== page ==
Even a high level of awareness about ALS cannot fully prepare anyone for what it takes to navigate the changes that occur as the disease progresses. Charlotte and Bob Brethour have faced many difficult hurdles, but they still appreciate every day they share together, “even when the best-laid plans have gone awry,” says Charlotte. “We’re just handling things the best we can,” explains her husband and caregiver, Bob.

Participating in a virtual Walk to End ALS is just one more unexpected turn of events the couple has embraced with open arms. “A virtual event may give supporters from different areas of the province a chance to feel just as involved as the rest of us,” says Bob. “We’ll all be connecting online together no matter where we find ourselves on June 21st.”

Since her ALS diagnosis in August 2019, Charlotte’s speech has been severely compromised. Bob translates for her when it’s difficult for others to follow, and she uses text messaging to stay in touch with friends and family. Eating is becoming more challenging as her ability to swallow lessens. Yet despite the many formidable challenges, Charlotte is grateful for every day, taking regular yoga classes to help maintain mobility, regulate breathing, and reduce her stress. Now that close contact with friends has been restricted, she takes pleasure from the occasional outdoor visit on the driveway at a safe distance apart.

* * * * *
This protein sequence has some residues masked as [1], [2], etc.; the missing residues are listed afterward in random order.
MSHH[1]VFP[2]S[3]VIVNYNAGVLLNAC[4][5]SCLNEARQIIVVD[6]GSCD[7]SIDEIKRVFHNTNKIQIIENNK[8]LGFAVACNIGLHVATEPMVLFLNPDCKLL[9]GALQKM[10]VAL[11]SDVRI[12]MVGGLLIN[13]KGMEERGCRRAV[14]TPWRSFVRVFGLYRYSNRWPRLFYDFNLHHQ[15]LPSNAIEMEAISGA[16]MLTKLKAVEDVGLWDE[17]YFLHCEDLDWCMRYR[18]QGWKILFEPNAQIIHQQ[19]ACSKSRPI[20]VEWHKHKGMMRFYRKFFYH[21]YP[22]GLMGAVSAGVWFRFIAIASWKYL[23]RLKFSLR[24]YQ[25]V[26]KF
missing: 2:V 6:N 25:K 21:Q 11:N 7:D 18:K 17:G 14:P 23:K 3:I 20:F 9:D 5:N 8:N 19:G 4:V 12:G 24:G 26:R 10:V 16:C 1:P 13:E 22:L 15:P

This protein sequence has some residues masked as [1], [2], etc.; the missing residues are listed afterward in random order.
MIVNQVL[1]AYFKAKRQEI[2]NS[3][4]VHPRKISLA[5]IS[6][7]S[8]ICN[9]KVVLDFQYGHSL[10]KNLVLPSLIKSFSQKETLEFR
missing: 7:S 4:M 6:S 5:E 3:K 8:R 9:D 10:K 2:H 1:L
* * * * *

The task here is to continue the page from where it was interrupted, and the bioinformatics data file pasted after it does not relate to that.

People with ALS often talk about feeling isolated. COVID-19 has made the situation even worse. Now more than ever, community matters. For Charlotte and Bob, the tight-knit group they have come to know through their local ALS Canada support group is a place where they continue to draw comfort. Sharing stories and practical tips through videoconference with professional guidance from their ALS Regional Manager, Sarah McGuire, has been an enormous help in the absence of face-to-face contact.

In a similar way, the Walk to End ALS allows families affected by ALS to feel supported. Bob was worried donors would hold back given the hardships people are facing as a result of the pandemic, but he and Charlotte had to raise their initial fundraising goal of $2,500 to $10,000. “The response has been overwhelming,” he says, “including donations from people we did not expect.”

Last month, Bob and Charlotte had planned to celebrate their 45th wedding anniversary in Europe. Instead, Charlotte told Bob she would like to “get all dressed up and have a nice dinner at home as if we were going out to a fancy restaurant.” There were tears of regret when Charlotte announced her plan, but also tenderness and laughter in the realization that she and her husband were still managing to make the best of a heartbreaking situation. And their loved ones helped to celebrate the milestone, too: more than 30 cars of friends did a drive-by visit to share their best wishes.

Charlotte’s indomitable spirit echoes the resilience of the entire ALS community. Changing the future of ALS will take a massive collective effort, but the Brethours are ready to take on the challenge. “Every dollar raised gives us hope for a cure,” says Bob. “ALS doesn’t stop and neither will we!”

On June 21st, Global ALS Awareness Day, let’s stand behind Bob and Charlotte, and 3,000 Canadians with ALS all refusing to let the disease extinguish their zest for living.

The Walk to End ALS is the largest volunteer-led fundraiser for ALS Societies across Canada. Your fundraising efforts and generous donations support the best ALS research in Canada and enable ALS Societies to provide community-based support to people and families living with the disease. In 2020, the Walk is going virtual for the first time ever! Register and start fundraising today at https://walktoendals.ca/